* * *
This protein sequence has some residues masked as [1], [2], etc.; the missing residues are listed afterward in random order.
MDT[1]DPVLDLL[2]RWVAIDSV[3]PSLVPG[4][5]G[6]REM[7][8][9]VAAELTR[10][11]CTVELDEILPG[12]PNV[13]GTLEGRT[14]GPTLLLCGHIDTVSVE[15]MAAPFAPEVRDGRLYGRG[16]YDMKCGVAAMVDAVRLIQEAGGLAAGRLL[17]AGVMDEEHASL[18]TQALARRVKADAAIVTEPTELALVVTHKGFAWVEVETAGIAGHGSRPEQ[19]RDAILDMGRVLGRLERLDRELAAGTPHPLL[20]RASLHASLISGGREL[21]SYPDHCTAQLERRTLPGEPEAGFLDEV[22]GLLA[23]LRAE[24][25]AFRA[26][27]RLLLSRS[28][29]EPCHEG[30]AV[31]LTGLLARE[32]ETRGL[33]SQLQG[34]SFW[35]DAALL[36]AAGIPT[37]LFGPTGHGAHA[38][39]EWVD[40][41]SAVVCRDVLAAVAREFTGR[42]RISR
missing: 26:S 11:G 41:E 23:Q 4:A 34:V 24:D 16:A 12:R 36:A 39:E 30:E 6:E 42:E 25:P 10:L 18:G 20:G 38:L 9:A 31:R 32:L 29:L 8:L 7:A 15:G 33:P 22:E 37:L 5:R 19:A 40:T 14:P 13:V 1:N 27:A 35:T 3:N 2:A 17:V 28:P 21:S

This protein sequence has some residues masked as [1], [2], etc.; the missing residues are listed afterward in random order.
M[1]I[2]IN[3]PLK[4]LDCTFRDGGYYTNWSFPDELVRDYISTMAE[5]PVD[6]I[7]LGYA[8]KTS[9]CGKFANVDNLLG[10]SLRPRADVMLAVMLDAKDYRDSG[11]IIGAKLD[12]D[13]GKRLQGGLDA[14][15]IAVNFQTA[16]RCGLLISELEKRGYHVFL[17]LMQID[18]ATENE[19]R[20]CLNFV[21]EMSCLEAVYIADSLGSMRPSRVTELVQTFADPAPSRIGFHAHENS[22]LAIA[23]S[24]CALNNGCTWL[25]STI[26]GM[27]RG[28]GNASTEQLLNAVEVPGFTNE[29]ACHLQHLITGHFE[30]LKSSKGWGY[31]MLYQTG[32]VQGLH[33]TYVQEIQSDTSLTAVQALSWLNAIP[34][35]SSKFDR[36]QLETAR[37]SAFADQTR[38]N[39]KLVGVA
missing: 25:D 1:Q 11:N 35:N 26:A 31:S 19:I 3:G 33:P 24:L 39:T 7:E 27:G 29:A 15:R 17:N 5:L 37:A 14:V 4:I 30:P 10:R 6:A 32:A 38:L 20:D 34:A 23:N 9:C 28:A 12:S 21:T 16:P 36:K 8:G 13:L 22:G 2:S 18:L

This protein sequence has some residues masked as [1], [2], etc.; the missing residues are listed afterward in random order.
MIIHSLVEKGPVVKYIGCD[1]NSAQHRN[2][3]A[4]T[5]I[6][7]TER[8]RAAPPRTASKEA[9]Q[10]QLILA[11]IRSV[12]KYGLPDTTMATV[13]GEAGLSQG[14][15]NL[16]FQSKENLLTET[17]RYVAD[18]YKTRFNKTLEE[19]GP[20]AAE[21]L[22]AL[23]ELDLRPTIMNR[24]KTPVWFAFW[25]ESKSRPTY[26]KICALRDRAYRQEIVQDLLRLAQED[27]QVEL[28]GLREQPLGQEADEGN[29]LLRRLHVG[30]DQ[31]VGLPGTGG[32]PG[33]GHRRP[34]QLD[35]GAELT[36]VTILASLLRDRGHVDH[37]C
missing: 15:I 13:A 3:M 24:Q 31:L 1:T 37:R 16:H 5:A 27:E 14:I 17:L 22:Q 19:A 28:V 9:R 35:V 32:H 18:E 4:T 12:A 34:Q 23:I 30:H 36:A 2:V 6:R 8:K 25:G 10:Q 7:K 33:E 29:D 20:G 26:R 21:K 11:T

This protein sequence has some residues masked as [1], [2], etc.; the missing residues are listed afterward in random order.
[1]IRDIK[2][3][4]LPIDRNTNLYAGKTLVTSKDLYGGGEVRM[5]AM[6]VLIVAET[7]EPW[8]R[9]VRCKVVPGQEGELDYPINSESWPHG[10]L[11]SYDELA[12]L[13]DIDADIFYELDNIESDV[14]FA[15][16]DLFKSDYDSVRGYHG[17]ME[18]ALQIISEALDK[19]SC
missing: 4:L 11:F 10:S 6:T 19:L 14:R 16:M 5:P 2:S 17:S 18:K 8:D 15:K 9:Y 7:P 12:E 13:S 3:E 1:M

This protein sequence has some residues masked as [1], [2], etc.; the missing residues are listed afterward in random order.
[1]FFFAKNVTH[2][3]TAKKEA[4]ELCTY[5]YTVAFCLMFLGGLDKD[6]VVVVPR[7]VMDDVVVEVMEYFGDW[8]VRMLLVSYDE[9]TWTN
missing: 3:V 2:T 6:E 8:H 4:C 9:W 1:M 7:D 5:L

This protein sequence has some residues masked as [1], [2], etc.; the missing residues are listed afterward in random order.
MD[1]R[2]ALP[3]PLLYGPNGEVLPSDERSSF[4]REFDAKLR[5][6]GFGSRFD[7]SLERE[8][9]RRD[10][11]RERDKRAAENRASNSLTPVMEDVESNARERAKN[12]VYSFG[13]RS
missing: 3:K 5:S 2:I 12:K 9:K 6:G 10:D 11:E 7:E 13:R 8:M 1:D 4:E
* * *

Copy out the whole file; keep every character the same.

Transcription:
This protein sequence has some residues masked as [1], [2], etc.; the missing residues are listed afterward in random order.
MDT[1]DPVLDLL[2]RWVAIDSV[3]PSLVPG[4][5]G[6]REM[7][8][9]VAAELTR[10][11]CTVELDEILPG[12]PNV[13]GTLEGRT[14]GPTLLLCGHIDTVSVE[15]MAAPFAPEVRDGRLYGRG[16]YDMKCGVAAMVDAVRLIQEAGGLAAGRLL[17]AGVMDEEHASL[18]TQALARRVKADAAIVTEPTELALVVTHKGFAWVEVETAGIAGHGSRPEQ[19]RDAILDMGRVLGRLERLDRELAAGTPHPLL[20]RASLHASLISGGREL[21]SYPDHCTAQLERRTLPGEPEAGFLDEV[22]GLLA[23]LRAE[24][25]AFRA[26][27]RLLLSRS[28][29]EPCHEG[30]AV[31]LTGLLARE[32]ETRGL[33]SQLQG[34]SFW[35]DAALL[36]AAGIPT[37]LFGPTGHGAHA[38][39]EWVD[40][41]SAVVCRDVLAAVAREFTGR[42]RISR
missing: 26:S 11:G 41:E 23:Q 4:A 34:V 24:D 16:A 12:R 36:A 39:E 30:E 6:E 42:E 25:P 10:L 18:G 20:G 38:L 9:A 31:R 32:L 29:L 8:L 7:A 15:G 33:P 22:E 37:L 5:R 19:A 40:T 14:P 13:V 1:N 27:A 35:T 3:N 2:A 17:V 28:P 21:S

This protein sequence has some residues masked as [1], [2], etc.; the missing residues are listed afterward in random order.
M[1]I[2]IN[3]PLK[4]LDCTFRDGGYYTNWSFPDELVRDYISTMAE[5]PVD[6]I[7]LGYA[8]KTS[9]CGKFANVDNLLG[10]SLRPRADVMLAVMLDAKDYRDSG[11]IIGAKLD[12]D[13]GKRLQGGLDA[14][15]IAVNFQTA[16]RCGLLISELEKRGYHVFL[17]LMQID[18]ATENE[19]R[20]CLNFV[21]EMSCLEAVYIADSLGSMRPSRVTELVQTFADPAPSRIGFHAHENS[22]LAIA[23]S[24]CALNNGCTWL[25]STI[26]GM[27]RG[28]GNASTEQLLNAVEVPGFTNE[29]ACHLQHLITGHFE[30]LKSSKGWGY[31]MLYQTG[32]VQGLH[33]TYVQEIQSDTSLTAVQALSWLNAIP[34][35]SSKFDR[36]QLETAR[37]SAFADQTR[38]N[39]KLVGVA
missing: 25:D 1:Q 11:N 35:N 26:A 31:S 19:I 3:G 33:P 24:L 39:T 7:E 27:G 29:A 15:R 17:N 5:L 37:A 14:V 4:I 30:P 10:R 6:A 32:A 38:L 20:D 34:A 23:N 9:C 28:A 12:S 21:T 16:P 36:K 8:G 13:L 22:G 2:S 18:L

This protein sequence has some residues masked as [1], [2], etc.; the missing residues are listed afterward in random order.
MIIHSLVEKGPVVKYIGCD[1]NSAQHRN[2][3]A[4]T[5]I[6][7]TER[8]RAAPPRTASKEA[9]Q[10]QLILA[11]IRSV[12]KYGLPDTTMATV[13]GEAGLSQG[14][15]NL[16]FQSKENLLTET[17]RYVAD[18]YKTRFNKTLEE[19]GP[20]AAE[21]L[22]AL[23]ELDLRPTIMNR[24]KTPVWFAFW[25]ESKSRPTY[26]KICALRDRAYRQEIVQDLLRLAQED[27]QVEL[28]GLREQPLGQEADEGN[29]LLRRLHVG[30]DQ[31]VGLPGTGG[32]PG[33]GHRRP[34]QLD[35]GAELT[36]VTILASLLRDRGHVDH[37]C
missing: 15:I 13:A 3:M 24:Q 31:L 1:T 37:R 16:H 5:A 27:E 14:I 17:L 22:Q 19:A 28:V 9:R 35:V 32:H 18:E 4:T 12:A 34:Q 23:I 30:H 36:A 2:V 6:R 8:K 25:G 10:Q 7:K 33:E 29:D 20:G 26:R 21:K 11:T

This protein sequence has some residues masked as [1], [2], etc.; the missing residues are listed afterward in random order.
[1]IRDIK[2][3][4]LPIDRNTNLYAGKTLVTSKDLYGGGEVRM[5]AM[6]VLIVAET[7]EPW[8]R[9]VRCKVVPGQEGELDYPINSESWPHG[10]L[11]SYDELA[12]L[13]DIDADIFYELDNIESDV[14]FA[15][16]DLFKSDYDSVRGYHG[17]ME[18]ALQIISEALDK[19]SC
missing: 4:L 11:F 10:S 6:T 19:L 14:R 16:M 5:P 2:S 17:S 18:K 8:D 15:K 9:Y 7:P 12:E 13:S 3:E 1:M

This protein sequence has some residues masked as [1], [2], etc.; the missing residues are listed afterward in random order.
[1]FFFAKNVTH[2][3]TAKKEA[4]ELCTY[5]YTVAFCLMFLGGLDKD[6]VVVVPR[7]VMDDVVVEVMEYFGDW[8]VRMLLVSYDE[9]TWTN
missing: 3:V 2:T 6:E 8:H 4:C 9:W 1:M 7:D 5:L

This protein sequence has some residues masked as [1], [2], etc.; the missing residues are listed afterward in random order.
MD[1]R[2]ALP[3]PLLYGPNGEVLPSDERSSF[4]REFDAKLR[5][6]GFGSRFD[7]SLERE[8][9]RRD[10][11]RERDKRAAENRASNSLTPVMEDVESNARERAKN[12]VYSFG[13]RS
missing: 3:K 5:S 2:I 12:K 9:K 6:G 10:D 11:E 7:E 13:R 8:M 1:D 4:E